A more basic way of cultivating the opposite is to think of the ‘opposite’ in direct physical terms, so rather than pursuing a high energy hindrance like sense-desire ‘in your head’ you could concentrate lower in your body to try to connect to more basic experience. This kind of approach fits well with the embodied meaning thesis. In a sense, here, you’re dissolving the metaphors that have become over-important and bringing them back into central experience. Personally, I’d say that this is by far the most successful strategy for me with any kind of obsessive, high-energy hindrance.

Considering the consequences works less well for me. It involves thinking through what will happen if you carry on with this hindrance, the patterns that you will help to set up, how it will be harder to change them in future, etc. However, it’s difficult to stop this turning into a Jiminy Cricket superego figure wagging his/her finger at you. It might also distract you from the meditation and lead you down quite different trains of thought involving further conflicts.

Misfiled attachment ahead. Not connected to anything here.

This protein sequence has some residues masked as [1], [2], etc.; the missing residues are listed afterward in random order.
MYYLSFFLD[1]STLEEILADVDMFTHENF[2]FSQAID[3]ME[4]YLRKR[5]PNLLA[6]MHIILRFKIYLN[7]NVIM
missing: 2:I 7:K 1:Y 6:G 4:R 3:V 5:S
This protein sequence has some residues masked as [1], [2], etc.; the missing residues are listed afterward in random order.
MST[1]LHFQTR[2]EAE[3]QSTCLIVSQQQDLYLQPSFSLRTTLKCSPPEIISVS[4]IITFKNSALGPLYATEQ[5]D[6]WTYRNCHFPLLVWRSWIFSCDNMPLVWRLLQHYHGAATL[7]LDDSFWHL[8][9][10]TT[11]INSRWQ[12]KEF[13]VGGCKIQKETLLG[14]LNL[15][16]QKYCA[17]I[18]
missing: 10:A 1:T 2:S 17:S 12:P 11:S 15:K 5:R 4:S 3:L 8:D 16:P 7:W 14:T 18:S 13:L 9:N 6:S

The ‘sky-like mind’ option is the zazen-type approach to hindrances. You stand back (as it were) and merely note each passing sense-desire as a cloud in the sky, letting it float off. My experience is that this approach requires you to already be relatively concentrated. If you’re stuck in sense-desire you are unlikely to be able to carry this off. But perhaps it’s a more successful approach deeper into a meditation, when you’re already quite concentrated but a hindrance starts to rekindle. If you have a basis of awareness, it may be possible to just let go in this way.

So, my personal verdict from experience is that breathing low in your body and returning gently to the object of concentration is far more likely to start integrating sense-desire than any other approach. But I’m sure others must have rather different experiences, or the diversity of approaches listed wouldn’t have developed. Also, sense-desire isn’t my main hindrance – ill-will and anxiety tend to loom larger. Those who encounter sense-desire as a major problem may well have a different view of how to approach it.